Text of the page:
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Boundary problems with the “Russell” graph measure of technical efficiency: a refinement


In an influential paper, Färe and Lovell (J Econ Theory 19:150–162, 1978) proposed an (input based) technical efficiency index designed to correct two fundamental inadequacies of the Debreu-Farrell index: its failure to satisfy (1) indication (the index is equal to 1 if and only if the input bundle is technically efficient) and (2) weak monotonicity (an increase in any one input quantity cannot increase the value of the index). Färe et al. (1985) extended the index to measure efficiency in the full space of input and output quantities. Unfortunately, this index fails to satisfy not only indication and monotonicity at the boundary (of output space), but also weak monotonicity. We show, however, that a simple modification of the index corrects these flaws. To demonstrate the tractability of our proposal, we apply it to baseball batting performance, in which zero outputs occur frequently.

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  1. 1.

    See Russell (1985).

  2. 2.

    Our modification is not needed to maintain indication and weak monotonicity of the input-based FL index at the boundary of input space.

  3. 3.

    All but free disposability of these conditions are necessary to guarantee that our efficiency indexes are well defined. Free disposability could be dispensed with (theoretically); the only change that would be needed in what follows would be to redefine the inefficiency indexes on the free-disposal hull of \(T, T+({\bf R}^n_{+} \times -{\bf R}^m_+),\) rather than on T itself (as in Russell 1987 for input-based efficiency indexes).

  4. 4.

    Vector notation: \(\bar{x}\ge x\) if \(\bar{x}_i\ge x_i\) for all \(i;\,\bar{x}> x\) if \(\bar{x}_i\ge x_i\) for all i and \(\bar{x}\ne x\); and \(\bar{x}\gg x\) if \(\bar{x}_i> x_i\) for all i.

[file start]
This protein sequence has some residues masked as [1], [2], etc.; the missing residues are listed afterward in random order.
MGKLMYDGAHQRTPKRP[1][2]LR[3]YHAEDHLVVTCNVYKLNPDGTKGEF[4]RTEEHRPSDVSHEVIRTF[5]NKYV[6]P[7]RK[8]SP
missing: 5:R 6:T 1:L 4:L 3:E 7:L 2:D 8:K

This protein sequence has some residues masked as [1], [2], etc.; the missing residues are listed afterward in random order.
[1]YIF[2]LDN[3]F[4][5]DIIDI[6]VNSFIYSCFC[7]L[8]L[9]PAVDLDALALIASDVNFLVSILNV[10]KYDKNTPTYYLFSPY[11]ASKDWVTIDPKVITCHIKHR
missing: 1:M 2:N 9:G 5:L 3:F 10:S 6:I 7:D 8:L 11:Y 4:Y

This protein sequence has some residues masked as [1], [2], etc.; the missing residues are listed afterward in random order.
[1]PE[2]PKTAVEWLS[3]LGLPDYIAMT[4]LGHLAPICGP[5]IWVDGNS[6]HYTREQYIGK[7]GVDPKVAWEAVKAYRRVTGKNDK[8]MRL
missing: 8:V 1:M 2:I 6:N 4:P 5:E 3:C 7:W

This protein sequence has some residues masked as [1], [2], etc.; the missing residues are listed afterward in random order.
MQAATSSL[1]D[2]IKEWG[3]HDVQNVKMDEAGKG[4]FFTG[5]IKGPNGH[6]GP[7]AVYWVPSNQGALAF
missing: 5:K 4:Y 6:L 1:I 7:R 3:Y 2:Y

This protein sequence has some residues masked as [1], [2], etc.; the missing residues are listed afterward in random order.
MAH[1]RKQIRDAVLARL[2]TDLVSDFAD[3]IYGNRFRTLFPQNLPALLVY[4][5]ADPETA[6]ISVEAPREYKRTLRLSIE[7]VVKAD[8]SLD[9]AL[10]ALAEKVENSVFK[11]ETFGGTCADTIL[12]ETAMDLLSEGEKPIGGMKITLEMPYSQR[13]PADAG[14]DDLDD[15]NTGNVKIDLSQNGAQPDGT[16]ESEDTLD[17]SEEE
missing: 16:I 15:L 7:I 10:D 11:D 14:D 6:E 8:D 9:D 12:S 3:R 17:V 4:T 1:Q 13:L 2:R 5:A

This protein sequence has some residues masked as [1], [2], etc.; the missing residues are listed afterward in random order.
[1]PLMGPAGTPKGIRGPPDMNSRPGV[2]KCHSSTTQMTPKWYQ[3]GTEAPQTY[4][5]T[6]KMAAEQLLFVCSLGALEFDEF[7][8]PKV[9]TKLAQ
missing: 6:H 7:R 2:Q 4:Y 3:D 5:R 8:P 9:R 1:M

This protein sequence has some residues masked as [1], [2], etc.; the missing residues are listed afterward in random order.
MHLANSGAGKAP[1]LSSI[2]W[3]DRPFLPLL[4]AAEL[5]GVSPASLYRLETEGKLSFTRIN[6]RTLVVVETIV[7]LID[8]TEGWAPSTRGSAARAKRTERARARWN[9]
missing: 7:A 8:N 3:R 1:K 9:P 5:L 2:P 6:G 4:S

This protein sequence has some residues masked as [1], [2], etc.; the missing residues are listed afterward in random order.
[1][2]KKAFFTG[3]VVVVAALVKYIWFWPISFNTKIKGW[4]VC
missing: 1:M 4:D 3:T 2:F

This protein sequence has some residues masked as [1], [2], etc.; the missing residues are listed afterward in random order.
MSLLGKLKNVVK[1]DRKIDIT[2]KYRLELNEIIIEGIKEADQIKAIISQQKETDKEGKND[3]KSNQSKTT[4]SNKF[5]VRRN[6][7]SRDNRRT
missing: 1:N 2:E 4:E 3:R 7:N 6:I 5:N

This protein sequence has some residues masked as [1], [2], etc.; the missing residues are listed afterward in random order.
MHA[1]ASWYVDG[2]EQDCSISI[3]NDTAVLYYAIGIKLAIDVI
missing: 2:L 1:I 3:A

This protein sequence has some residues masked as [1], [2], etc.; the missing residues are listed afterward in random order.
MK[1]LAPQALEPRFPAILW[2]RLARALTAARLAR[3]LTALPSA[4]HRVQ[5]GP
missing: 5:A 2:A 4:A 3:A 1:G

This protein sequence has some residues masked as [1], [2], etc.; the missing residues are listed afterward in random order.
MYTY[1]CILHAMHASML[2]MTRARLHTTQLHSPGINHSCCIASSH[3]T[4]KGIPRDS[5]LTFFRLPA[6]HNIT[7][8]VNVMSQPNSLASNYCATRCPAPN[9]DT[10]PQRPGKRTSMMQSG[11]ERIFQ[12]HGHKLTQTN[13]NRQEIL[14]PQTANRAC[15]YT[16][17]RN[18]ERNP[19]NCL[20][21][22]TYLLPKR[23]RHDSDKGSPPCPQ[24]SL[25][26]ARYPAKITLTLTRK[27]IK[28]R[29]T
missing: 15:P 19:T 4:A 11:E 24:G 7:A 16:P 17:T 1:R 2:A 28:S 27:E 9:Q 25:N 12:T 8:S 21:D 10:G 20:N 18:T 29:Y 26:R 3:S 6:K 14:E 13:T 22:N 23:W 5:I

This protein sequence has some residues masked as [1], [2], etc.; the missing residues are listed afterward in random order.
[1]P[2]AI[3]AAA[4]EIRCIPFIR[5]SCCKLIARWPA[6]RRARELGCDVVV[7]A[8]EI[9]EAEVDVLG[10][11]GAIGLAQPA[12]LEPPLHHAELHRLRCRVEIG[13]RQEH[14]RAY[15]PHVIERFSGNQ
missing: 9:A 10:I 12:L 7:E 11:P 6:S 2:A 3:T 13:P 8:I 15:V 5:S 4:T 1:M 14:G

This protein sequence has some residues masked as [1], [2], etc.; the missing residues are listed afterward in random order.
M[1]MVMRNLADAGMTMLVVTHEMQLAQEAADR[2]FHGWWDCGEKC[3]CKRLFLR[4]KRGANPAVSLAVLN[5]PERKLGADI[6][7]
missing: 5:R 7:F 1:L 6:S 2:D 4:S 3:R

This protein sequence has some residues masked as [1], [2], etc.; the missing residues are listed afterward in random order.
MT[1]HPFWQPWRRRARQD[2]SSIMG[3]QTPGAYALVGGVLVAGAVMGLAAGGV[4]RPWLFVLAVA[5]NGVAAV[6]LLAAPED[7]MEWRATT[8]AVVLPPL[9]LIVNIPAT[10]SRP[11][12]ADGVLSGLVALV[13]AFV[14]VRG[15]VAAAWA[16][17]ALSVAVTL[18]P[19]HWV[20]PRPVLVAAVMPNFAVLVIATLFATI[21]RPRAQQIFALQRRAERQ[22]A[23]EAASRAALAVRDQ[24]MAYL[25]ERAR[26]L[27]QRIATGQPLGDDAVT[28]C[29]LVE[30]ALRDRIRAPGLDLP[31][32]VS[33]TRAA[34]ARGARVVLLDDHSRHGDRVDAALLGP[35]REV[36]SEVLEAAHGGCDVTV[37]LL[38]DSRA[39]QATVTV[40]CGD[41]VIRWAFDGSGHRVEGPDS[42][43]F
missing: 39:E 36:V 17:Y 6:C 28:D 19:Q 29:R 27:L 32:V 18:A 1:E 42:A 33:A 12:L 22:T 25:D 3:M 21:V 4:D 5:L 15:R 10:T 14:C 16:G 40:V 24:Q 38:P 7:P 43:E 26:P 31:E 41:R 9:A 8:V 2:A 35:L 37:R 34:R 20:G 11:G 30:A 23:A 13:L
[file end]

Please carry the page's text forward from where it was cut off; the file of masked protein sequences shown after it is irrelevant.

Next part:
5. 5.

    FGL order coordinates so that the first k input quantities and first l output quantities are positive and then minimize only over the sum of these k + l coordinates, all of which have positive values. Our characterization does not require a permutation of the coordinates whenever a production vector (or a technology) is changed.

    For the sake of symmetry, we weight each input-contraction factor by \(\delta(x_i),\,i=1,\ldots n\), but the index would be unaffected by omitting these weights, since the value of α i at the minimum is zero if x i  = 0. In the initial specification of the FGL index (p. 154), α is restricted to be strictly positive, in which case their minimization problem has no solution if, for some i, x i  > 0 and the minimum value of α i is zero; this case is illustrated in Fig. 2, where \(x^{\prime}\) would be contracted to \(\hat{x}\). In their characterization of the domain of the index (p. 153), however, they restrict α to be non-negative. We choose the latter formulation to ensure that the index is well-defined on the domain, which includes input and output quantities with zero values.

    Note that we are able to use the min operator instead of inf even though the constraint set \(\Upomega(x,y,T)\) is not closed because, using inf, \({\mathop{\beta}\limits^{\ast}}_{j}=0\) only if δ(y j ) = 0, in which case β j does not appear in the objective function in (2.2).

  6. 6.

    Neither of the indexes we consider satisfies the stronger property of (strict) monotonicity. Nor does either satisfy continuity. See Russell and Schworm (2011) for details.

  7. 7.

    And replacing min with inf.

  8. 8.

    These output boundary problems also arise for the FGL output-oriented index formulated by Färe et al. (1985, pp. 148–149) (and further analyzed by Färe et al. 1994, pp. 115–118).

  9. 9.

    Note that we must use the infimum here, because ψ j (xyT) can be non-zero when y j  = 0.

  10. 10.

    And, of course, in this formulation \({\mathop{\alpha}\limits^{\ast}}_i\) is an arbitrary selection from [0, 1] if δ(x i ) = 0. Note that, in addition to this arbitrariness, the “solution” values for α i or β j not associated with zero values of x i or y j need not be unique, since there can be ties in the optimization problem.

  11. 11.

    In fact, it will be lower, since the zeros in the optimal values of the numerator and denominator will be replaced by a zero in the numerator and a 1 in the denominator.

  12. 12.

    As noted above, the minimum is well defined (no attempt to divide by zero): since \(y_j^{d^{\prime}}\) is non-zero and the output constraint set is bounded, the solution value for each β j will be non-zero.

  13. 13.

    The programming codes are available at


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Levkoff, S.B., Russell, R.R. & Schworm, W. Boundary problems with the “Russell” graph measure of technical efficiency: a refinement. J Prod Anal 37, 239–248 (2012).

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  • Technical efficiency indexes
  • Technical efficiency axioms
  • Baseball hitting performance

JEL Classifications

  • C43
  • C61
  • D24